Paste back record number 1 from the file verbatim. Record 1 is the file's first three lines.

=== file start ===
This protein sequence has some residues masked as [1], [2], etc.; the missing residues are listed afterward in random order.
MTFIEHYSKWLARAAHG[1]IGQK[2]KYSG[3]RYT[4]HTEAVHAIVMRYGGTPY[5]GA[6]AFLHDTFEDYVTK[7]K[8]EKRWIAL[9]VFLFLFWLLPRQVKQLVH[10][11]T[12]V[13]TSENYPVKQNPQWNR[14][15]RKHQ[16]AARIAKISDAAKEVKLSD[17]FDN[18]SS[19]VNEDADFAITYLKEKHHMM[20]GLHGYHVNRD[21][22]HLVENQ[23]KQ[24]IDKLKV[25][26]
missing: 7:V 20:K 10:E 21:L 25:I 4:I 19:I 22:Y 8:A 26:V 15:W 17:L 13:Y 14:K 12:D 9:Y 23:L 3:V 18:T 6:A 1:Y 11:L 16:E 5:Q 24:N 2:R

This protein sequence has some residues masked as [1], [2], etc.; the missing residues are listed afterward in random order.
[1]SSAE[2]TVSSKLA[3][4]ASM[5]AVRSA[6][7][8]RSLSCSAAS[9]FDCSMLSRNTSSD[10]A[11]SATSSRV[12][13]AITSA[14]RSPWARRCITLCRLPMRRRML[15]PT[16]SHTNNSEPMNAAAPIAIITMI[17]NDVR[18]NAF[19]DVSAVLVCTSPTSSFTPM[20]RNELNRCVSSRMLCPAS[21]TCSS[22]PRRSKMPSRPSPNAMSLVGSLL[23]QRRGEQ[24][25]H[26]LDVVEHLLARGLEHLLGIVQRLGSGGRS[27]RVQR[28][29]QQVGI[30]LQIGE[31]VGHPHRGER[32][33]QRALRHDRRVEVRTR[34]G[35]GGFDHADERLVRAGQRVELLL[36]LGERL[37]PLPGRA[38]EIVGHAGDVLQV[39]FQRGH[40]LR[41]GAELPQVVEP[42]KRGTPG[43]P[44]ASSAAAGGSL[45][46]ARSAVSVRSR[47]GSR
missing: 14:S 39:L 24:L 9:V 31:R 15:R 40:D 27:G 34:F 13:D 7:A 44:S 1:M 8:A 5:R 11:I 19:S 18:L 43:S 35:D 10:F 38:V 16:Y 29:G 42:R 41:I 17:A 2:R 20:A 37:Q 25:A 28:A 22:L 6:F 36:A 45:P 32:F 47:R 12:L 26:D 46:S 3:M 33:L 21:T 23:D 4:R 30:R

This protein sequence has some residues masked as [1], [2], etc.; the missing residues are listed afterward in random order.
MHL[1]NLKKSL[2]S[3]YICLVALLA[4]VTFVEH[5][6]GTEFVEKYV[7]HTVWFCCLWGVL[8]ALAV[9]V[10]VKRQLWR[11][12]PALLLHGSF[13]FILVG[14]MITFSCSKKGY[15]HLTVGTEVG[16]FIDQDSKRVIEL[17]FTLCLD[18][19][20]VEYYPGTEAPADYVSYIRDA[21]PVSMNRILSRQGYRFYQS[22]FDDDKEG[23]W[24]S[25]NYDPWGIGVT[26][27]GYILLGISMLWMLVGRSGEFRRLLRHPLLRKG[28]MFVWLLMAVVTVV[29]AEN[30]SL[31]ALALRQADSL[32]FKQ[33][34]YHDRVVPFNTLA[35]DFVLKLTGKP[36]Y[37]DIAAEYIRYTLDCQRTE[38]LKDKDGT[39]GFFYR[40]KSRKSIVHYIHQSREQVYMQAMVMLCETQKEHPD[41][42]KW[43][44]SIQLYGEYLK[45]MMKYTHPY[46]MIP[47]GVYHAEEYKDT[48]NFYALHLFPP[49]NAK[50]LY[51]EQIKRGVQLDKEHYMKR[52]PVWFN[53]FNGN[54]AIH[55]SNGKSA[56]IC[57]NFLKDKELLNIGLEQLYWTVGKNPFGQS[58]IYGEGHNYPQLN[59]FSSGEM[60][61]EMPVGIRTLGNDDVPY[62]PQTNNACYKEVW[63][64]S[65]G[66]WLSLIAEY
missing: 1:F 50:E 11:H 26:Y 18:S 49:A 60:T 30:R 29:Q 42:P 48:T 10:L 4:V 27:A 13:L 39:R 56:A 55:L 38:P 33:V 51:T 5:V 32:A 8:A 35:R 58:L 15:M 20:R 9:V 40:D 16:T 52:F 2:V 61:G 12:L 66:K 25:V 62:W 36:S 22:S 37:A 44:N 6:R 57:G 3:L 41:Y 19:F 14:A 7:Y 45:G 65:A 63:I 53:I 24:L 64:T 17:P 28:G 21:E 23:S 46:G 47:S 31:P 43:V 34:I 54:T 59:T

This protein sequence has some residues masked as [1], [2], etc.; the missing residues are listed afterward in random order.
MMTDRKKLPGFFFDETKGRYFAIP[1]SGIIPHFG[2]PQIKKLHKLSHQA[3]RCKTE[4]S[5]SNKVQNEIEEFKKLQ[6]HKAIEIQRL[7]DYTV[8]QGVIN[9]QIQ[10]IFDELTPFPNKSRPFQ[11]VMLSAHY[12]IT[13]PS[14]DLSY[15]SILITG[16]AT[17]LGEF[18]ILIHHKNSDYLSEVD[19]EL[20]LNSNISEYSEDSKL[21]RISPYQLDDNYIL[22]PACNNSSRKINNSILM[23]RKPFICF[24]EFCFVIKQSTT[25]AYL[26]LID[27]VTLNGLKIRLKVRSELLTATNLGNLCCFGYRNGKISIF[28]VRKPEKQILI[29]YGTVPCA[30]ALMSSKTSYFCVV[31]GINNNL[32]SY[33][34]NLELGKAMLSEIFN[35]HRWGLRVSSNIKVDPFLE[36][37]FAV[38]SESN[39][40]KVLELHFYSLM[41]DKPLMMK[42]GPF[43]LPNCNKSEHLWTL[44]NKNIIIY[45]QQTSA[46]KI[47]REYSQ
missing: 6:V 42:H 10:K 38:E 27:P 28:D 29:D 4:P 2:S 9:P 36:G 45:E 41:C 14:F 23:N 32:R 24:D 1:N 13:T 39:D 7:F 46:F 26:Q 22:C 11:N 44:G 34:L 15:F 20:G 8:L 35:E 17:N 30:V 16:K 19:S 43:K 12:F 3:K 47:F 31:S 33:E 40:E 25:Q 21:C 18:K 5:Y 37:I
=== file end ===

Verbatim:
This protein sequence has some residues masked as [1], [2], etc.; the missing residues are listed afterward in random order.
MTFIEHYSKWLARAAHG[1]IGQK[2]KYSG[3]RYT[4]HTEAVHAIVMRYGGTPY[5]GA[6]AFLHDTFEDYVTK[7]K[8]EKRWIAL[9]VFLFLFWLLPRQVKQLVH[10][11]T[12]V[13]TSENYPVKQNPQWNR[14][15]RKHQ[16]AARIAKISDAAKEVKLSD[17]FDN[18]SS[19]VNEDADFAITYLKEKHHMM[20]GLHGYHVNRD[21][22]HLVENQ[23]KQ[24]IDKLKV[25][26]
missing: 7:V 20:K 10:E 21:L 25:I 4:I 19:I 22:Y 8:A 26:V 15:W 17:L 13:Y 14:K 12:D 9:Y 23:L 3:V 18:T 6:A 1:Y 11:L 16:E 5:Q 24:N 2:R